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Guyana launches auction for 14 offshore oil blocks – Kaieteur News

Map showing hydrocarbons blocks in the guyana basin
Kaieteur News

Kaieteur News

EnergiesNet.com 12 12 2022

 President Irfaan Ali, on Friday, announced the commencement of Guyana’s inaugural bid round for 14 of its offshore oil blocks, estimated to hold more than 10 billion barrels of oil.

The auction will run until April 14, 2023, with contracts expected to be signed the following month.

In making the virtual announcement, the Head-of-State explained some of the key factors associated with the country’s maiden bid round for its oil blocks. He said that each interested company participating in the auction will be required to pay US$20,000 for each Block that company or individual is interested in.

Additionally, a minimum signing bonus of US$10 million will be required for the oil blocks located in shallow waters and US$20 million for the oil Blocks in the deeper water.

The President was keen to point out the difference between the two and the specific variables that will be expected during the virtual auction.

“There is different type of expertise that is required for shallow water and deepwater. There is different type of capabilities that is required for shallow water and deepwater so the criteria used in this bidding process takes that into consideration to ensure there is great transparency, that those who are participating in the bid meet the minimum requirement. But at the same time, there is enough room for greater participation in the bidding,” he explained.

To this end, President Ali noted that separate qualification requirements have been set for the deep and shallow oil blocks. For instance, he made it clear that the deeper areas require stronger capabilities including specialized technical skills and extra capital to be able to expeditiously develop the resource.

The Head-of-State also stated that there is also a strict relinquishment policy, which means that if the holder of an oil block fails to meet his work commitment, that portion must be handed back to government.

This is essential, according to President Ali “to ensure expeditious development of our oil and gas resources.” He explained, “As we have continuously stressed, we have a situation where there is a timeframe on oil and gas development. We understand the direction in which the world is going so it’s very important for us to have developers who are serious, who will in an expeditious way move towards the development of the oil and gas resources (with the) strong contractual commitments (that) are in place in this bidding round with strong relinquishment obligations.”

He said he was very pleased that the conditions and bid requirements provide a balance that ensures the country benefits more while at the same time does not compromise its competitive advantage. According to him, this position was arrived at after Government took note of the lessons learnt from the industry and its own experience.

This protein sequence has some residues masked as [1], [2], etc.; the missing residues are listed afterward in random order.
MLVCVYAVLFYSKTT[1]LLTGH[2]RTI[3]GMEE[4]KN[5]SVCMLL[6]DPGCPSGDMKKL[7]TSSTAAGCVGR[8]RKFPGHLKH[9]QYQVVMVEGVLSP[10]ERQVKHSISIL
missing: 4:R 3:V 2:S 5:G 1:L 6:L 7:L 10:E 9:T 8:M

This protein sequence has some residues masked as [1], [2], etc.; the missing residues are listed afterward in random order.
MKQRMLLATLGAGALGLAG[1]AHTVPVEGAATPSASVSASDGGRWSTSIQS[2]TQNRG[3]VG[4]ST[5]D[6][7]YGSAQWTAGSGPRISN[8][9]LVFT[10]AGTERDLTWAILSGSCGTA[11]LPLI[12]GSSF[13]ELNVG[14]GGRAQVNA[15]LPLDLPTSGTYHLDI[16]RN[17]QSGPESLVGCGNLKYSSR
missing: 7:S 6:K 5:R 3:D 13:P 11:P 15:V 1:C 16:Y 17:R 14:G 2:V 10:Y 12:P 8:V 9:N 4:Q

“We promise a transparent process that imposes minimum qualification criteria that reflect international best practices and expertise at capital requirement necessary to conduct the exploration and   production activities in the shallow and deepwater areas respectively,” Ali noted.

Last month, Vice President Bharrat Jagdeo announced that 14 of the country’s oil blocks will go on auction. Jagdeo said Petroleum Agreements for these blocks will also feature new fiscal terms. These include a 10 percent royalty, 50/50 sharing of profit oil and a 10 percent Corporation Tax.  He said these terms, among others, were had, following work that was undertaken with several consultants. Jagdeo said IHS Markit, a leading information services provider headquartered in the UK is taking lead on guiding The Guyana Government on the auction.

The Vice President said, “We decided to auction 14 blocks and these would range from about 1000 square kilometres to 3000 square kilometres with the majority of them being close to 2000 square kilometres. Eleven of these will be in the shallow area and three in the deep Area C.”

In addition to the 10 percent royalty, Jagdeo said government also agreed for there to be a 65 percent cost recovery ceiling in a given year.

Importantly, Jagdeo said Guyanese will have a chance to compete alongside foreign entities for the oil blocks and that there will be minimum technical and financial qualifications that have to be met. “We don’t want it to be too onerous. The qualifications will be more stringent for the ultra deep areas because only few companies can work there,” the Vice President said.

Jagdeo said government will also tighten up relinquishment provisions for the awarded blocks. In this regard, he said companies will be able to hold the blocks for 10 years and have an initial three year period to do seismic work. Once that period expires, the company would have to give up 50 percent of the block. Two extensions, each carrying a one-year lifecycle, will be granted to execute the drilling programmes.

Meanwhile, the Stabroek Block that covers approximately 26,800 square kilometres and is operated by Exxon and its partners – Hess and CNOOC – remains bound to a separate arrangement in which it pays a mere two percent royalty, no taxes and also recovers expenses from multiple projects from the revenue earned by development, in the absence of ring-fencing provisions. It must also be noted that Exxon is allowed to deduct 75 percent of costs from Guyana’s earnings upfront to cover its expenses while the new PSA would cap cost recovery at 65 percent of earnings annually.

kaieteurnewsonline.com 12 10 2022

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